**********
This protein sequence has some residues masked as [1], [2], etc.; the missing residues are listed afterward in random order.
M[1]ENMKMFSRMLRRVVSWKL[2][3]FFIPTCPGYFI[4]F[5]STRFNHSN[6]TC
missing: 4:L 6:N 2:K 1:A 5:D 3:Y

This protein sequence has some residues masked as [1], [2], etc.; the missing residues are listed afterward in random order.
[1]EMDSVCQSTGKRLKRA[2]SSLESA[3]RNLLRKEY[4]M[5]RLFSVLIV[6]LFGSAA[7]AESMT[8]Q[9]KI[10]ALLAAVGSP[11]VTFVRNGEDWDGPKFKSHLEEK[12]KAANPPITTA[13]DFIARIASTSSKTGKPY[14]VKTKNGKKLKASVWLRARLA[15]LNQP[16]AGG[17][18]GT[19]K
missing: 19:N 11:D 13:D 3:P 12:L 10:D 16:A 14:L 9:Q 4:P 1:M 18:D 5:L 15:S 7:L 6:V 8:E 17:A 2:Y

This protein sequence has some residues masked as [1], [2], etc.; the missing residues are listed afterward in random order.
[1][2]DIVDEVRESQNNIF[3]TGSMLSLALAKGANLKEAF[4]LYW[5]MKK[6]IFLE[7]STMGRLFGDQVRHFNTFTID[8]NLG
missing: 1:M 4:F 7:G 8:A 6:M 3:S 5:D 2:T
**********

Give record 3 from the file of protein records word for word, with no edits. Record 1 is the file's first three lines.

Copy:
This protein sequence has some residues masked as [1], [2], etc.; the missing residues are listed afterward in random order.
[1][2]DIVDEVRESQNNIF[3]TGSMLSLALAKGANLKEAF[4]LYW[5]MKK[6]IFLE[7]STMGRLFGDQVRHFNTFTID[8]NLG
missing: 1:M 4:F 7:G 8:A 6:M 3:S 5:D 2:T